It happens several times a day if you are a thoracic surgeon. You have to inform patients and relatives about a very regrettable diagnosis. Lung cancer is one of these. I do this daily and always try to tailor my words to the man or woman seated in front of me. I try to understand if she/he is a father, a mother, a son, a husband or something else, and I try to explain what it means to have “lung cancer” and how many arrows we have in the quiver to fight and to win against lung cancer.
It happens many times a week that I can offer lung surgery to a patient to resolve her/his cancer, to improve his quality of life, to interfere with the natural history of his disease, or to give them a chance to go on living. This is my work. This is my daily life. I’m trained to do it. What I was not trained to do is to have to do this for one of my best friends!
Paolo is the friend I used to bike with every weekend and go on holiday trips together with our respective families. We have spent hundreds of hours biking across the Dolomites, the counties and everywhere, sometimes fighting with our wives due to the long stretches of time we spend far from our families. We have spent many hours talking about our jobs, our professional satisfactions and our failures. I know a lot about his job, just as Paolo knows everything about my professional life and skill-sets – that means lung cancer surgery, thoracoscopy and minimally-invasive thoracic surgery.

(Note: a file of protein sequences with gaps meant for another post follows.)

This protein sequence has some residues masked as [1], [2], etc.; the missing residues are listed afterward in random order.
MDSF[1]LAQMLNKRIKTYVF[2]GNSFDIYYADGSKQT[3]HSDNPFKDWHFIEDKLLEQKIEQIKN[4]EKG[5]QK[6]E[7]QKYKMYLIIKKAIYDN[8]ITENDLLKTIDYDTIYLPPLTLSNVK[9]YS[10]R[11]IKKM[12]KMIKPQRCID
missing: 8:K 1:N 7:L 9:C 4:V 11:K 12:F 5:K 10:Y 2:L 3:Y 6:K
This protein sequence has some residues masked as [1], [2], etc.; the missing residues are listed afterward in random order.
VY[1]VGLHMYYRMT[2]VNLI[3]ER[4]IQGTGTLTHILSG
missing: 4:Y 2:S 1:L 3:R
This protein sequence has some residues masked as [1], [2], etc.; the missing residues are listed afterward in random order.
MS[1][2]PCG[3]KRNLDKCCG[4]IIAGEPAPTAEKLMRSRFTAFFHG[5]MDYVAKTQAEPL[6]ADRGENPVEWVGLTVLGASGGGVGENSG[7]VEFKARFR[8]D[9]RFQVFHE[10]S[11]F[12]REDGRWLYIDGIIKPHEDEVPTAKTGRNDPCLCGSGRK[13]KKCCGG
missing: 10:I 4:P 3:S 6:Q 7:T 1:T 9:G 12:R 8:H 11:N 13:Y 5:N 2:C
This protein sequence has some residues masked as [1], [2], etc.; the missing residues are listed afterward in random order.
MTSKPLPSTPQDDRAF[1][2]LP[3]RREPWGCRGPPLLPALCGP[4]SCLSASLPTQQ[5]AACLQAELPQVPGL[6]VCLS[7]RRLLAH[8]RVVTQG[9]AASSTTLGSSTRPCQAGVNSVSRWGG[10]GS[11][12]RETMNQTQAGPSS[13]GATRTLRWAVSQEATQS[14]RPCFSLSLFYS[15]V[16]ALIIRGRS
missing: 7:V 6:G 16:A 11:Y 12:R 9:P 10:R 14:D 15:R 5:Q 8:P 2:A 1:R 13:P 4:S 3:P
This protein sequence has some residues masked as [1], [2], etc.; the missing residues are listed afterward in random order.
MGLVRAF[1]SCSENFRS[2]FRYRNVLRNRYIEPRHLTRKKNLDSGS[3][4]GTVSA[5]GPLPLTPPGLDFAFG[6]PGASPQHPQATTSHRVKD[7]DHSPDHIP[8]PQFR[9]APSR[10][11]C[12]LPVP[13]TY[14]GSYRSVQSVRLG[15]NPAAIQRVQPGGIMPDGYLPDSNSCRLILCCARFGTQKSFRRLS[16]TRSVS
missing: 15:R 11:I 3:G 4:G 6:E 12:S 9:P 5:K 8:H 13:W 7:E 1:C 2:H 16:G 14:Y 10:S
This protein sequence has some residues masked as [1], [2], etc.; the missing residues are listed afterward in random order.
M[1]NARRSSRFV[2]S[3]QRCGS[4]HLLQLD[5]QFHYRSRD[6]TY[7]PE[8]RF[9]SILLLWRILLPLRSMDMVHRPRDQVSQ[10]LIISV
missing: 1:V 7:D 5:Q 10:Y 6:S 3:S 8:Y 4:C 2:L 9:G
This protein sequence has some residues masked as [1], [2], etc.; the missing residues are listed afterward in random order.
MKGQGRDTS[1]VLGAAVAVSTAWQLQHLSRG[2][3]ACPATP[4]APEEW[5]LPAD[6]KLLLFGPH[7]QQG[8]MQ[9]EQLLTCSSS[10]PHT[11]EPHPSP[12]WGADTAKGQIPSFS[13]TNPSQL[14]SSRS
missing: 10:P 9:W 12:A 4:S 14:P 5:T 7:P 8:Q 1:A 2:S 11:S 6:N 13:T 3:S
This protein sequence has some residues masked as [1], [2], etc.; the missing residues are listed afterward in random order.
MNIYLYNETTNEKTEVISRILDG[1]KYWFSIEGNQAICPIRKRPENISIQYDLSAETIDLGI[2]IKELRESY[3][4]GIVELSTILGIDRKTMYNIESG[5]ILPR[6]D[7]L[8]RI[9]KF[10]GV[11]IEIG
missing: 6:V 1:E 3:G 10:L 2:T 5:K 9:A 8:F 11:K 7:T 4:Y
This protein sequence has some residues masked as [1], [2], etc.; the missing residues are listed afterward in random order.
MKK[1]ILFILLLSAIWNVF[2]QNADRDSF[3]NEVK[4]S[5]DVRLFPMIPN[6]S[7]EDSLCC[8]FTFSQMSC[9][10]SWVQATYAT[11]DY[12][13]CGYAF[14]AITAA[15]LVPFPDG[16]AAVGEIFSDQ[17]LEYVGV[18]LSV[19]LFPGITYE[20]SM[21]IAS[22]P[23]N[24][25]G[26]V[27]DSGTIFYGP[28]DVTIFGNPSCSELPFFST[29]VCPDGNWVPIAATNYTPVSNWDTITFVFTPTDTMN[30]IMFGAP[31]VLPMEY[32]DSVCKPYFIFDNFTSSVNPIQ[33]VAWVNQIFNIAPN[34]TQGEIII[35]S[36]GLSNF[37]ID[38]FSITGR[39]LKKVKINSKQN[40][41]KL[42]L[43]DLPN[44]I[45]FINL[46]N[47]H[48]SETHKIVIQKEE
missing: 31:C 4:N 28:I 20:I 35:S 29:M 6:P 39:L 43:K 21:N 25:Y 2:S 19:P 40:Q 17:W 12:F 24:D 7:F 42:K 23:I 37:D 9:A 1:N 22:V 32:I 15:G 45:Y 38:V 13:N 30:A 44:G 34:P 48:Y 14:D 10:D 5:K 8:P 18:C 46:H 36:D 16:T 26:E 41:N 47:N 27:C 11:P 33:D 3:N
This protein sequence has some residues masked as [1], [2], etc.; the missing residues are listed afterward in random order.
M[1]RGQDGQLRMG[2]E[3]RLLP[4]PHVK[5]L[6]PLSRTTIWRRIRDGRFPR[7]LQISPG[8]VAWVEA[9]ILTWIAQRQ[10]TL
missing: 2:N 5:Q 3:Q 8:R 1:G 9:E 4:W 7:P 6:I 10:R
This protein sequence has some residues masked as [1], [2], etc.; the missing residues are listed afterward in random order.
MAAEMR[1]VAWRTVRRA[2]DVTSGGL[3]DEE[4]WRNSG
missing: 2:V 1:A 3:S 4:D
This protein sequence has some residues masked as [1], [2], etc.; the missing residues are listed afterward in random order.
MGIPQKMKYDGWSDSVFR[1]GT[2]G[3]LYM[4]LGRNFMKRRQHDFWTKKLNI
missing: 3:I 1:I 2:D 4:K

Still, when it came time to tell Paolo that the cough he was suffering from for a month was not due to a complex bronchitis but to advanced lung cancer, I was not able to use any of my professional skills to find the right words that I have used a hundred times before. I wanted to convey a sense of calm and safety to Paolo, as I could see the panic in his eyes when he learned about his diagnosis. Instead, I focused on the fact that I knew everything about Paolo. I knew that he was thinking about his wife Patty, his three kids (Clara, the oldest, is eight years old). I knew that he was probably shouting inside himself!
I took as much courage as possible for me to star explaining everything to him. For the most part, I have deleted that moment from my mind; I don’t want to relive it ever again! But I know that we will take this journey together, just like how we have always biked together. Paolo has always been a faster biker than me, but he always waits for me.
Paolo’s cancer is an ALK-positive adenocarcinoma with N3 nodal spreading. Surgery is not required in this stage of disease for the moment, and this is my biggest regret. My surgical skills can be useful for a lot of patients – except for my best friend! But to be “ALK-positive” is a very lucky, something that Paolo now knows very well. The therapy is well-tolerated and is effective against the disease.
After two months of therapy, everything had changed in Paolo’s life, but nothing had changed in Paolo’s ability to face the unpredictability of life. His biking skills are better than before, and even in our last bike ride, he was there, at the top of the hill, waiting for me!